Convertibles are far less common as company cars than in the past as their restricted appeal can cause reallocation problems should an employee leave the business.
But they still exist on some policies, and are at least becoming easier to justify.
As Citroën’s hugely-successful DS3 ages, the company has introduced a Cabrio version.
Unlike Citroën’s previous attempt at a convertible, the C3 Pluriel, the DS3 soft-top is far less complex and, from the manufacturer’s point of view, far less expensive to produce.
The Pluriel’s multi-stage retractable roof and removable arches made it one of the most impractical convertibles ever produced.
The DS3 Cabrio, in a way, goes back to Citroën’s roots with the fold-back roof of the 2CV. But in the case of the DS3 it’s a sophisticated electrically-operated canvas roof.
As the fabric roof panel is the only moving part, it means there is nothing else to store and the roof can be opened and closed at speeds higher than the snail’s pace required for most fold-away tops.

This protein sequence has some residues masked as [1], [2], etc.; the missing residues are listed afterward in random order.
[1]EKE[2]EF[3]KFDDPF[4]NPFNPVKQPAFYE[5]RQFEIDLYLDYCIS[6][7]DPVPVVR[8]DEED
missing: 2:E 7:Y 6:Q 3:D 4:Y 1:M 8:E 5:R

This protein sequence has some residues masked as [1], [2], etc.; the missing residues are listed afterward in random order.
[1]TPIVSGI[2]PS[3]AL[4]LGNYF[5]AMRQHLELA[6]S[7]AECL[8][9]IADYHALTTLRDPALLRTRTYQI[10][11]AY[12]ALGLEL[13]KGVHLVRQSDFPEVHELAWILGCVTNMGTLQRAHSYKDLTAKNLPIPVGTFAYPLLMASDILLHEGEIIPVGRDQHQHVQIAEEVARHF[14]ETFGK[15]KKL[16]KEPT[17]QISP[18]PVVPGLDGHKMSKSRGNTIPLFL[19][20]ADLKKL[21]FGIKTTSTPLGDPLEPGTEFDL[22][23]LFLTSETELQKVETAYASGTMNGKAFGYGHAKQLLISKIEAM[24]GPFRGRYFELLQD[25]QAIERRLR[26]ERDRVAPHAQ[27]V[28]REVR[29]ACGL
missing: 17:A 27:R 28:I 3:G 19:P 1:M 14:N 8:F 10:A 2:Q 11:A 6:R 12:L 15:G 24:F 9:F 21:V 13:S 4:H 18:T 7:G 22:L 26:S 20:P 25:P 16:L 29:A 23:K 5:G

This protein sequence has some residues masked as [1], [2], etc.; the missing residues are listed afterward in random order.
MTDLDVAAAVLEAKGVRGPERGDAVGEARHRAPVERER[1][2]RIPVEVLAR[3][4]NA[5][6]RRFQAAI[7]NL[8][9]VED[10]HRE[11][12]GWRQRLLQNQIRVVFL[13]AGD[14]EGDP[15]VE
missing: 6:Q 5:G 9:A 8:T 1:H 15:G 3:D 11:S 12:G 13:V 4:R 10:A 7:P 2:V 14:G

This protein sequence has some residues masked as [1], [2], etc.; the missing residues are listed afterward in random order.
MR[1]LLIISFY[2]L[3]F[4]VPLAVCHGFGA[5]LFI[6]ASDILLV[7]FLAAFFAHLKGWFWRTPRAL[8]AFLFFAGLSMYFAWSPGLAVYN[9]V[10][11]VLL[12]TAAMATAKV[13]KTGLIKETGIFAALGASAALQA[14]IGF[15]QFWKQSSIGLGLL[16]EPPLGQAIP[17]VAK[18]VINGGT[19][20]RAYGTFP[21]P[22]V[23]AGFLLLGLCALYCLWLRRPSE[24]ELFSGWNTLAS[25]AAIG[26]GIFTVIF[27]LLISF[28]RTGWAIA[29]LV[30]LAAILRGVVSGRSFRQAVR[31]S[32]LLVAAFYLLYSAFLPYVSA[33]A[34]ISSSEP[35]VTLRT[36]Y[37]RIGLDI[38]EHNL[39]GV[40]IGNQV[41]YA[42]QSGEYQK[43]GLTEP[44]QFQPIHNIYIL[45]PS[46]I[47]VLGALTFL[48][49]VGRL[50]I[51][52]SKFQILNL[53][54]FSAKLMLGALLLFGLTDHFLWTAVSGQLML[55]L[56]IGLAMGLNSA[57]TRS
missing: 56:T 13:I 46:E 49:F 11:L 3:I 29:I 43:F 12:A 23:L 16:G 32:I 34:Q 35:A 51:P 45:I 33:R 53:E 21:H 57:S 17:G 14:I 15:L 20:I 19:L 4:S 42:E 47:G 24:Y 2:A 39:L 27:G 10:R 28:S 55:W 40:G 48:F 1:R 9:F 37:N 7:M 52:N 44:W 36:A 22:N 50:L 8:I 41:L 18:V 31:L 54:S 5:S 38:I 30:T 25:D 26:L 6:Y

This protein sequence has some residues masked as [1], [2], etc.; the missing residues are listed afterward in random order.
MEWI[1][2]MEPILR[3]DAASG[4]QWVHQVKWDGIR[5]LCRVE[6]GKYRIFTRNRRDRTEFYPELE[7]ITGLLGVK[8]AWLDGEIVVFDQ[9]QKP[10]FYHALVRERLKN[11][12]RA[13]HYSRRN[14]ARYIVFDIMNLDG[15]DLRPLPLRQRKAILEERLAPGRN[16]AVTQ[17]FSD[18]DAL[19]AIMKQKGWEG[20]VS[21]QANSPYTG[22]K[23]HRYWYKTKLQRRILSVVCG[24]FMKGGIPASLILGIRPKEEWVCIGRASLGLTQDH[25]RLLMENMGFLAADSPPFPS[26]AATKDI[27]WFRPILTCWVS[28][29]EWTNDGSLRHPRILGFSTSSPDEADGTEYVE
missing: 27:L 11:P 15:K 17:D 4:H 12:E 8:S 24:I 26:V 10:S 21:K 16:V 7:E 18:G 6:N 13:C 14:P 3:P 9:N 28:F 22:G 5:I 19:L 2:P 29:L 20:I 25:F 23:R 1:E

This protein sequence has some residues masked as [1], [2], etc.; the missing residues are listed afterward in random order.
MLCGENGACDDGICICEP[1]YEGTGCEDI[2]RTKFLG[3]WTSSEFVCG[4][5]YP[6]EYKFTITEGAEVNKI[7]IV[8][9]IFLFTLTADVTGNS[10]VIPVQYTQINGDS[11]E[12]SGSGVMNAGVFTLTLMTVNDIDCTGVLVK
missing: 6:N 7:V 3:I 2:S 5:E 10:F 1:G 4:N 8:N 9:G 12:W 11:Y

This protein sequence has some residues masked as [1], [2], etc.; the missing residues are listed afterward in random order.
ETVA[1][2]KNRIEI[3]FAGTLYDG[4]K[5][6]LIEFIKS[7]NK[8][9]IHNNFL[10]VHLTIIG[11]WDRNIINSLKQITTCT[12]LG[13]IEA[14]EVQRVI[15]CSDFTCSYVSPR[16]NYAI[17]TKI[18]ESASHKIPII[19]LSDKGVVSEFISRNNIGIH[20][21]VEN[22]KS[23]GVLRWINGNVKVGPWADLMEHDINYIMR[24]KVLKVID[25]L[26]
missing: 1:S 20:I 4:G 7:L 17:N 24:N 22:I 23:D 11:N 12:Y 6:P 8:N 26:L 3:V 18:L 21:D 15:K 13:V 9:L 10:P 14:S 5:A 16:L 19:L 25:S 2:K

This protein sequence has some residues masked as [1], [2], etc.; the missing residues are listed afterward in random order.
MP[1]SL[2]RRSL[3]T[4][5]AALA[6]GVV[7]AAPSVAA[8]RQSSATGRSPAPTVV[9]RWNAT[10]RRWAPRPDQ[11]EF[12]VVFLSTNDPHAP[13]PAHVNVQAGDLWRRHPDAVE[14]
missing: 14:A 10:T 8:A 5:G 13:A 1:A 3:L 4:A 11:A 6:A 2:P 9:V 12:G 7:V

The DS3 has been doing good fleet business up to now, with its appealing looks, wide range of options and accessories, its engaging drive and fuel-efficient low-CO2 variants making it a desirable salary sacrifice car.
It’s safe – although the Cabrio has not yet been tested by EuroNCAP, the hatchback received five stars – and running costs are impressively low.
The DS3 is the star performer for residual values in the Citroën range, holding its own against premium-badge rivals such as the Audi A1 and Mini.
The Cabrio keeps up the strong showing, at 28%.
The lowest-polluting option for the Cabrio will eventually be a 90bhp 1.6-litre e-HDi diesel with CO2 emissions of 95g/km.
We tried the model at the other end of the performance scale – the potent-yet-frugal DSport THP 155.
The turbocharged petrol engine is smooth and delivers power in a subtle yet assertive way, perhaps disguising how quickly the Cabrio picks up speed.
Citroën claims the DS3 Cabrio is the least expensive five-seat convertible on the market.
While it might be technically correct, and the fitment of three rear seatbelts might have convinced officials to classify it as a five-seat car, the idea of carrying five adults in it regularly is quite ludicrous.
No one should be fooled into thinking this is a true five-seater, and if five seats are a priority then the DS3 isn’t for you.
And with the roof folded, the Cabrio’s boot isn’t the greatest, either. But it’s a case of horses for courses – if you need the boot space, other cars are available.
The DS3 is a cheap way into wind-in-the-hair motoring, and is a good entry-level perk car for fleet choice lists.